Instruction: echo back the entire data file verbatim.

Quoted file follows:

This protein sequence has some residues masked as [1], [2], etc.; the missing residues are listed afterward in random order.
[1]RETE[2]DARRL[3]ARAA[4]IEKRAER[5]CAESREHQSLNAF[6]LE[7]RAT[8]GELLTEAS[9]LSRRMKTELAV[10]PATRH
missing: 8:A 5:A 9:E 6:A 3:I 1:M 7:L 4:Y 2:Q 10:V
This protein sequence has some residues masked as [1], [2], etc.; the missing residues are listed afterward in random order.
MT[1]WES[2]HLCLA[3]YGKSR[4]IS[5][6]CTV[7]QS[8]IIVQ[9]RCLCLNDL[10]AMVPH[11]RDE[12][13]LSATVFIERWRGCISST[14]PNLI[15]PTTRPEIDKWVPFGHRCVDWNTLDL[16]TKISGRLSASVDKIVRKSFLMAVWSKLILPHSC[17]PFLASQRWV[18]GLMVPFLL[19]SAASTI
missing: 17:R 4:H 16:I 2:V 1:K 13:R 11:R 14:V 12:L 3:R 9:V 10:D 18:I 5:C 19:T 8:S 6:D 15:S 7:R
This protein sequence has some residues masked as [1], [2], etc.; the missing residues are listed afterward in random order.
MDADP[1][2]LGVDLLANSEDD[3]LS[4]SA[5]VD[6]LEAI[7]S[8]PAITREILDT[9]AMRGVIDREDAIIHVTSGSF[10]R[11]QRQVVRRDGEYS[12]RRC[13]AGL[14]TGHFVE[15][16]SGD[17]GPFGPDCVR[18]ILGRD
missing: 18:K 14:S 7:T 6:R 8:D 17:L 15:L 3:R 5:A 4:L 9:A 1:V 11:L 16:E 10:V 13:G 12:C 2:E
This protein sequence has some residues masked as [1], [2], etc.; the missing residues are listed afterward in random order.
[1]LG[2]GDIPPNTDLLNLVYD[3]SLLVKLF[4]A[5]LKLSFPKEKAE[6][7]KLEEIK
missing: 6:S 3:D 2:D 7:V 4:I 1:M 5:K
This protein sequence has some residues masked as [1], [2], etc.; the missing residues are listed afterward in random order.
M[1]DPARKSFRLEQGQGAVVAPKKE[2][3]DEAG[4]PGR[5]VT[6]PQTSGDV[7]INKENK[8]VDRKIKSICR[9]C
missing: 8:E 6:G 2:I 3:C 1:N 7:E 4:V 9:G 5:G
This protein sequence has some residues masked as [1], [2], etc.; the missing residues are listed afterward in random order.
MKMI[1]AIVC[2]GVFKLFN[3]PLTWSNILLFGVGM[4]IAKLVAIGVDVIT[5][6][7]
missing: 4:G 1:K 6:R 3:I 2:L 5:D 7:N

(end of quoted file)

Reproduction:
This protein sequence has some residues masked as [1], [2], etc.; the missing residues are listed afterward in random order.
[1]RETE[2]DARRL[3]ARAA[4]IEKRAER[5]CAESREHQSLNAF[6]LE[7]RAT[8]GELLTEAS[9]LSRRMKTELAV[10]PATRH
missing: 8:A 5:A 9:E 6:A 3:I 1:M 7:L 4:Y 2:Q 10:V
This protein sequence has some residues masked as [1], [2], etc.; the missing residues are listed afterward in random order.
MT[1]WES[2]HLCLA[3]YGKSR[4]IS[5][6]CTV[7]QS[8]IIVQ[9]RCLCLNDL[10]AMVPH[11]RDE[12][13]LSATVFIERWRGCISST[14]PNLI[15]PTTRPEIDKWVPFGHRCVDWNTLDL[16]TKISGRLSASVDKIVRKSFLMAVWSKLILPHSC[17]PFLASQRWV[18]GLMVPFLL[19]SAASTI
missing: 17:R 4:H 16:I 2:V 1:K 13:R 11:R 14:V 12:L 3:R 9:V 10:D 18:I 5:C 19:T 8:S 6:D 15:S 7:R
This protein sequence has some residues masked as [1], [2], etc.; the missing residues are listed afterward in random order.
MDADP[1][2]LGVDLLANSEDD[3]LS[4]SA[5]VD[6]LEAI[7]S[8]PAITREILDT[9]AMRGVIDREDAIIHVTSGSF[10]R[11]QRQVVRRDGEYS[12]RRC[13]AGL[14]TGHFVE[15][16]SGD[17]GPFGPDCVR[18]ILGRD
missing: 18:K 14:S 7:T 6:R 8:D 17:L 15:L 3:R 5:A 4:L 9:A 1:V 11:L 16:E 10:V 13:G 12:C 2:E
This protein sequence has some residues masked as [1], [2], etc.; the missing residues are listed afterward in random order.
[1]LG[2]GDIPPNTDLLNLVYD[3]SLLVKLF[4]A[5]LKLSFPKEKAE[6][7]KLEEIK
missing: 6:S 3:D 2:D 7:V 4:I 1:M 5:K
This protein sequence has some residues masked as [1], [2], etc.; the missing residues are listed afterward in random order.
M[1]DPARKSFRLEQGQGAVVAPKKE[2][3]DEAG[4]PGR[5]VT[6]PQTSGDV[7]INKENK[8]VDRKIKSICR[9]C
missing: 8:E 6:G 2:I 3:C 1:N 7:E 4:V 9:G 5:G
This protein sequence has some residues masked as [1], [2], etc.; the missing residues are listed afterward in random order.
MKMI[1]AIVC[2]GVFKLFN[3]PLTWSNILLFGVGM[4]IAKLVAIGVDVIT[5][6][7]
missing: 4:G 1:K 6:R 3:I 2:L 5:D 7:N